You will be able to link a mailbox sub-folder with a WorkSite folder. You can take an email folder, click a button to link it to a worksite folder and synch the two folders. After moving an email into the outlook folder, they will be filed into WorkSite. A copy stays in the folder as a convenience copy. It is not clear if the purge and filing works in these folders. It is an interesting direction, but will depend on execution.
Offsite 8.5 allows you take matter workspaces or individual folders with you. You can pick the container. The synchronization takes place in the background. I have a lot of questions about how the documents are affected if multiple people access the documents and edit them in different places. If I have it offline and edit the document and someone is online and edits the documents, what happens and which version wins first. In the current version of WorkSite, only one person can access a document at a time. This offline mode seems to indicate that multiple people can edit the document, not knowing that other people are also editing the document. The audience had many questions and concerns about this feature. The Interwoven folks did not have a clear message or understanding of some of the issues and concerns.
Worksite 8.5 will bring improvements to Express Search. In the result set for Express Search, a mouseover will reveal more profile information about the document. They added intelli-type and recently used terms in the search. F2 will pull up the pop-up field for particular fields.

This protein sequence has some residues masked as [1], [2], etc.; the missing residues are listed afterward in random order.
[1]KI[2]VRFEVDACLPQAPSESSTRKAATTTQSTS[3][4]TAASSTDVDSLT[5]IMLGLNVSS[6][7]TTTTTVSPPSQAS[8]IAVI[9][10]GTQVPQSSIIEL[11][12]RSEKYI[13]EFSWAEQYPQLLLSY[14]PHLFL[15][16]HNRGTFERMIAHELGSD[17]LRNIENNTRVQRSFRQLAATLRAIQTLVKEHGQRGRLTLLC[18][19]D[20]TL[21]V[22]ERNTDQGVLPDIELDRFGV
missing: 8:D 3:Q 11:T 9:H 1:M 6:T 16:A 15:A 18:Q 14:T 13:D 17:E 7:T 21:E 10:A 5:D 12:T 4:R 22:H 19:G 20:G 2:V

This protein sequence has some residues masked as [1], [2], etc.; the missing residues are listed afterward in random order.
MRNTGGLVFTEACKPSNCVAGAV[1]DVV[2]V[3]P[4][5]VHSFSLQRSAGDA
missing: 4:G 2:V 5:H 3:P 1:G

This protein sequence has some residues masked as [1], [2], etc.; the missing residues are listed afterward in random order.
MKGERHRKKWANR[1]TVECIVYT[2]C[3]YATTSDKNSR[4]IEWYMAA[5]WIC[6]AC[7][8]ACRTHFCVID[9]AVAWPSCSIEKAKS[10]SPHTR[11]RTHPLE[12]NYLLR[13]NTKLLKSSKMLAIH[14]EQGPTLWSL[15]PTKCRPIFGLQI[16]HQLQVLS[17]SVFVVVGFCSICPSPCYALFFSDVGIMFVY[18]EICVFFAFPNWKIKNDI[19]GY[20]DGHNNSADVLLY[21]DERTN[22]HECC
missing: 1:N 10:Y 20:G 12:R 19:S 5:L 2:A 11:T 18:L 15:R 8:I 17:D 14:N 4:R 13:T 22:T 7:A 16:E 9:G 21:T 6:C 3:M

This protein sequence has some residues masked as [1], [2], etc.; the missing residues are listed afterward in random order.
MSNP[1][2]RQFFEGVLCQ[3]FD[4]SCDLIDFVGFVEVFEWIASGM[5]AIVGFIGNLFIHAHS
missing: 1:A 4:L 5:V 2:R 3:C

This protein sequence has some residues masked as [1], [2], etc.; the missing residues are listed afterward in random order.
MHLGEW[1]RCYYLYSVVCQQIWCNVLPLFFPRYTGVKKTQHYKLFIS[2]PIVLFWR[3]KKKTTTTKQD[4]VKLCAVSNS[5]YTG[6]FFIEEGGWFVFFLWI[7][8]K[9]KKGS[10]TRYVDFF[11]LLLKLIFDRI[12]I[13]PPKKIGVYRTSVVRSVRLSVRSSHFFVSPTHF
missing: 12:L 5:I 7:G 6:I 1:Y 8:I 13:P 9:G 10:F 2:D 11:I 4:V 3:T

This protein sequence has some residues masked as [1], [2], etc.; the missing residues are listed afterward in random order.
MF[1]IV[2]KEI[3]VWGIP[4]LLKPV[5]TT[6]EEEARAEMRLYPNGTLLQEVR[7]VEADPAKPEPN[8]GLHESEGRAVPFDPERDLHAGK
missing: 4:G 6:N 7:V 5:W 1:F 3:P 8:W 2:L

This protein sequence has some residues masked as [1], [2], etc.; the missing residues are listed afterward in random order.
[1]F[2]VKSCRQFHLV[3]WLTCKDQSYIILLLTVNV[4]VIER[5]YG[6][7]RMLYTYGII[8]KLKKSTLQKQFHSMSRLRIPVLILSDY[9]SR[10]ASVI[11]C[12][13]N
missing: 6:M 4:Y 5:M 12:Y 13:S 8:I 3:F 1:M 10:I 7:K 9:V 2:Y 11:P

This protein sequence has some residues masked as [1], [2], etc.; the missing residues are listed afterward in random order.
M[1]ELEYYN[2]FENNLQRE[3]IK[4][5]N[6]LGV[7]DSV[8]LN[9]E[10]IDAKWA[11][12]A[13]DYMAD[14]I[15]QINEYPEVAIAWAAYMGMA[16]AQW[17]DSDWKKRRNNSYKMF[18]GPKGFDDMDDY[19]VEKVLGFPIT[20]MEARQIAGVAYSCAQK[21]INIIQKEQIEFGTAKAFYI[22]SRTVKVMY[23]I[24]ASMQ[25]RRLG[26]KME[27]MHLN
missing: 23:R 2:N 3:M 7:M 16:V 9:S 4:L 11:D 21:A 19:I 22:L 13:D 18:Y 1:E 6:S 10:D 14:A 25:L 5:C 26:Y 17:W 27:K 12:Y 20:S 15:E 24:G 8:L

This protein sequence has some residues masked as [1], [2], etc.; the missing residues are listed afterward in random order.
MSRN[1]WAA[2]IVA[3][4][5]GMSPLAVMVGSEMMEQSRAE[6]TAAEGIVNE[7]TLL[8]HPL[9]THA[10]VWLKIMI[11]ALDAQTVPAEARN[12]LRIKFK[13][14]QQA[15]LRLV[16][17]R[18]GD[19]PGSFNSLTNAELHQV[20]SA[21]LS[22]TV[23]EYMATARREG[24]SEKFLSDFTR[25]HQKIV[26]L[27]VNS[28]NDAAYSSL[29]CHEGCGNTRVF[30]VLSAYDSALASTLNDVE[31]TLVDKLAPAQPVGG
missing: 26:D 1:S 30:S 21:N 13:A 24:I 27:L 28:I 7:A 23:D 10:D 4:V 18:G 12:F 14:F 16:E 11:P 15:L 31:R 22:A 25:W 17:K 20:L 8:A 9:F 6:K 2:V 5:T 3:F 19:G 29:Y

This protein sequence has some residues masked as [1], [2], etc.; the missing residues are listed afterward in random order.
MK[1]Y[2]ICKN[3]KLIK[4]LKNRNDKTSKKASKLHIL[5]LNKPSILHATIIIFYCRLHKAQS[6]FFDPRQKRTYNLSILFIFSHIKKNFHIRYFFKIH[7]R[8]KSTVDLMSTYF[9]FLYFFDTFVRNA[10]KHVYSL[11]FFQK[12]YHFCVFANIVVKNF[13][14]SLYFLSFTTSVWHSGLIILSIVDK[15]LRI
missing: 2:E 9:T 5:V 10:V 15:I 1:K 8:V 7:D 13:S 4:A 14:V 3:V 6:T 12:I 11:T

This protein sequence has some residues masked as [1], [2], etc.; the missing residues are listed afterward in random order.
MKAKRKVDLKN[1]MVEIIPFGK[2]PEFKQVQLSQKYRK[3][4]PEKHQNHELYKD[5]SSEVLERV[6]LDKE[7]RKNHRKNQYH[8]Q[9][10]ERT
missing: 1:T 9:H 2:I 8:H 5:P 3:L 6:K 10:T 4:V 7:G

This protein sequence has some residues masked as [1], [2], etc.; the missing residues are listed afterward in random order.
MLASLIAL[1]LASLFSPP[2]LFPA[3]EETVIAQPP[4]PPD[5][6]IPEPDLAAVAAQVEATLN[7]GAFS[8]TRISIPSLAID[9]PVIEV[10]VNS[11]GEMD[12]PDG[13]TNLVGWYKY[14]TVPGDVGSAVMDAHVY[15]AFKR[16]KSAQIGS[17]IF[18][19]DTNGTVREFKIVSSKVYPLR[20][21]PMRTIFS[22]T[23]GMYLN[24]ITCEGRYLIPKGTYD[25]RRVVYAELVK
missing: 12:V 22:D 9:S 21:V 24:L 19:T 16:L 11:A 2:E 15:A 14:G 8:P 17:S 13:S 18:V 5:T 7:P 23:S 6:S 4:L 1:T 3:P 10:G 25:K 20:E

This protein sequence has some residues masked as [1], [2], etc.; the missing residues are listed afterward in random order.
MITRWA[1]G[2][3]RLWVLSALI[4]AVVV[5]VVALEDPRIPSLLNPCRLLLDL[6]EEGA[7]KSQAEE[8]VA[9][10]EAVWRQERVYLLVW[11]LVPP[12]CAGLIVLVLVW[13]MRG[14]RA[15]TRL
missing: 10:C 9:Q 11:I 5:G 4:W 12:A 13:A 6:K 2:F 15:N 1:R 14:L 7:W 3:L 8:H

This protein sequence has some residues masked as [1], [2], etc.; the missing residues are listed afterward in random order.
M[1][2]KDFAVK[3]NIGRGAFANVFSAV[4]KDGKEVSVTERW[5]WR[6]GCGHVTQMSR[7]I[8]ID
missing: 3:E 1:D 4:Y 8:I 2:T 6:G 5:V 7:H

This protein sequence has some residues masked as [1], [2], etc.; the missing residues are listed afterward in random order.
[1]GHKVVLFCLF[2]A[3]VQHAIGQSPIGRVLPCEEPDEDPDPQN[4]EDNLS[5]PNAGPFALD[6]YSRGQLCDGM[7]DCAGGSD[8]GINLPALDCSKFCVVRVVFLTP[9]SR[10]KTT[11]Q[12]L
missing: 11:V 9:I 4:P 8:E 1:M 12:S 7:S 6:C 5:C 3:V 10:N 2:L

Next up was exploring some of the features of Vivisimo's Velocity 6.0 and how it may fit into WorkSite and Universal Search. This introduces things like ratings, tagging and annotations. [I previously expressed my excitement about this feature:Using Social Search to Drive Innovation through Collaboration and The Four Types of Search and Vivisimo's Social Search. No, I do not think lawyers will immediately jump on to these features. But from the knowledge management perspective, it will provide a great tool for highlighting the better content in the document management system. Even if only a few attorneys use these features it will have an enormous impact on the system and the return on documents. The ability to tag and annotate documents will be available in the underlying tools like MS Word. You also should be able to generate the usual 2.0 features like tag clouds. I am still excited about this feature and am looking forward to it coming out. You can also generate some reports with top tags and top taggers. These tags are one of the ways I see that we can get the document management system to be more effective on a precedent search.